As fans of both space and taxis, we were naturally very excited when we first played Galataxi.
It’s not a complicated game – you fly a rocket, picking up passengers and dropping them off. The three types of passenger have different requirements – business’onauts just want to get from planetoid 8735A to planetoid 8735B, tourists prefer to hover close to small moons to take photos, and scientists like to do close orbits of planets to scan for life.
The trick is getting the hang of the game physics as the gravity of planets, moons and black holes pull you off course. To land on a planet, you aim for it, burn your rockets for a spell and then flip your craft around to land rockets down on the surface. Get the angle right and you can land as fast as you want, but get it wrong and you’ll bounce off into the abyss.
If you look closely, the planets and moons are all, in fact, actual photos of er, planets and moons. This is a nice touch, and though the rest of the game is graphically simple, it fits very well. On the most part, the sound design is good too, with a jaunty soundtrack and satisfying “tshhhh!” when your rocket locks onto a planet’s surface. However you’ll also hear fares grunting at you from nearby celestial bodies, which is a bit odd.
When we first started playing this, we found it hard – really hard. The time restrictions for each level meant that you had to bring your A-game and pull off a near-perfect run to progress. This meant a fair bit of frustration getting through levels, but most of them are so short that it wasn’t a problem. When we did absolutely nail a level, we were overjoyed. In fact, we’re pretty sure we would make brilliant astronauts. However, in the last week Galataxi has been updated. Now “due to popular demand” the time restrictions merely restrict your score to a one-out-of-three stars instead of failing the level. Now the only reason you might have to replay a level is if you run out of fuel.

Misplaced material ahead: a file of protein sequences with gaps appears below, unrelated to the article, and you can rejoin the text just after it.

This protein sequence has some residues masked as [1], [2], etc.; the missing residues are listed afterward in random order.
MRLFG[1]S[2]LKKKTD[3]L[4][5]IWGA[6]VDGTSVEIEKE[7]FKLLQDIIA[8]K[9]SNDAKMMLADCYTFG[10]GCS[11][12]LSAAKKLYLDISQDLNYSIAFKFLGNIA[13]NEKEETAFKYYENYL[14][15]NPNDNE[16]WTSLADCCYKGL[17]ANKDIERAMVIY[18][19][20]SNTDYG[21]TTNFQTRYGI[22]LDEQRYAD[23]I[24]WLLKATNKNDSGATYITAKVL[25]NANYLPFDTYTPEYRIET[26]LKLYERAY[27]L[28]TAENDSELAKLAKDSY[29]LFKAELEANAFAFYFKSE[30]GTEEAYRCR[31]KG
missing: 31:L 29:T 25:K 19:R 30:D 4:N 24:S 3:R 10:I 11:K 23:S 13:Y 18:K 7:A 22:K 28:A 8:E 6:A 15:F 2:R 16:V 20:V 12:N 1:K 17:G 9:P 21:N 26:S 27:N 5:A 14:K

To us, this strips the longevity of the game as it’s no longer a real challenge. Sure it can still be tricky to do a level well, but there’s no great incentive to do it perfectly. Couldn’t the developers have given some of the levels a few extra seconds instead?
It’s a shame because without the challenge it starts to feel a bit repetitive. Nonetheless this is a fun, well produced game that’s definitely worth taking a look at if you enjoy a good rocket ride like we do.